Public Sector Adviser, U.K. Department for International Development
Payroll/Pay Delivery, Pay Reform, Civil Service Recruitment, Performance Management System
patronage, pay reform, merit pay, downsizing, donor relations, Civil Service Commission, capacity building, budgeting, presidential appointees, performance management, Promotion, recruitment, technical assistance, training
Dar es Salaam,
Tanzania, United Republic of
Fri Nov 21 2008
Charles Sokile recounts DFID’s role in financing and advising the Public Sector Reform Program in Tanzania. He describes some of the challenges faced in the first two phases of reform, including issues of harmonization, capacity, and linkages between the reforms and the President’s Office. He notes that the government made progress in attaining milestones it set for itself. Tanzania, in his opinion, was very successful in sustaining reforms. Sokile goes into detail about a number of elements of reform, including merit recruitment and promotions, performance and quality cycle management, and pay policy. He points out that the notion of pay policy has a lot to do with the compression and decompression of the pay ratios and challenges involved in getting these ratios correct. He discusses two major initiatives designed to use pay policy to attract civil servants to underserved areas and how the government has changed its policy with regard to allowances. He provides general thoughts on how the public has reacted to changes in pay for civil servants and details some of the pressures with regards to the total wage bill. He concludes by highlighting the importance of coordinating reforms and political awareness.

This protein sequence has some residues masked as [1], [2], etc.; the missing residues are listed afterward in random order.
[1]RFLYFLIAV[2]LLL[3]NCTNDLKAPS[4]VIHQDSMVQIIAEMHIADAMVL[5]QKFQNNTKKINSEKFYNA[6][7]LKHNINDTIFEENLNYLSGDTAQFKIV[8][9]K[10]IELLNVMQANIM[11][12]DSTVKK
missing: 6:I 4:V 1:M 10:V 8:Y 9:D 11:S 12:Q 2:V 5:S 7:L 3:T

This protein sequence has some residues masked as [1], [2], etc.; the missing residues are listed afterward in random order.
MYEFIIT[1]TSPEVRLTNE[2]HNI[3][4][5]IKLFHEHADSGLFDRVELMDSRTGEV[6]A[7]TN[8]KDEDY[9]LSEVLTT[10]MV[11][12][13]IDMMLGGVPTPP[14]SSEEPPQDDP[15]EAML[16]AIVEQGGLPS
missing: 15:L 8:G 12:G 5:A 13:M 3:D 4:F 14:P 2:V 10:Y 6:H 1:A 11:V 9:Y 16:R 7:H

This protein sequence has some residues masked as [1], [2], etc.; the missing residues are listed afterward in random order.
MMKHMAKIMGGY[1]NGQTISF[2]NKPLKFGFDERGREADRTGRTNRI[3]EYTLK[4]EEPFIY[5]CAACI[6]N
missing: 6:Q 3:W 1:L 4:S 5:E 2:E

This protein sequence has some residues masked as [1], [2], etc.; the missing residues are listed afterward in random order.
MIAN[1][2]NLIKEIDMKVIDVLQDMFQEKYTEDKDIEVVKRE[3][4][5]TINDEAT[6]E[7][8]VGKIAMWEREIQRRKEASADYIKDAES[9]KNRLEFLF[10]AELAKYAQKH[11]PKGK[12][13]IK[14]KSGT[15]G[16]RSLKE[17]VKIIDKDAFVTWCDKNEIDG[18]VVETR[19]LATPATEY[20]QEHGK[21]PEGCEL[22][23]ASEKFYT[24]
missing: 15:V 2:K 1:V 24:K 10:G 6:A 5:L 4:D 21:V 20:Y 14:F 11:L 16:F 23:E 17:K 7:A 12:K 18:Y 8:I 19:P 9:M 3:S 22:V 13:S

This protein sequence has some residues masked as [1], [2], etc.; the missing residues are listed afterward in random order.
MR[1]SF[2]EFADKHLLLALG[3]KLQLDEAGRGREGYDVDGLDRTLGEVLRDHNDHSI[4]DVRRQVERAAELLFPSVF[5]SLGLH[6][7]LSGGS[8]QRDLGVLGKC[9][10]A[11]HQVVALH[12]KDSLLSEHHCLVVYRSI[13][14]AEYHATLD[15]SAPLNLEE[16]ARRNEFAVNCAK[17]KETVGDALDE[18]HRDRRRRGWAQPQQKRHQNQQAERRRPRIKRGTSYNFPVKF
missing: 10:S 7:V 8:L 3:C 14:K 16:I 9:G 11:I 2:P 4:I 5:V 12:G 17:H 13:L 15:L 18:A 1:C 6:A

At the time of this interview, Charles Sokile was the public sector adviser for the Tanzania office of the U.K.'s Department for International Development.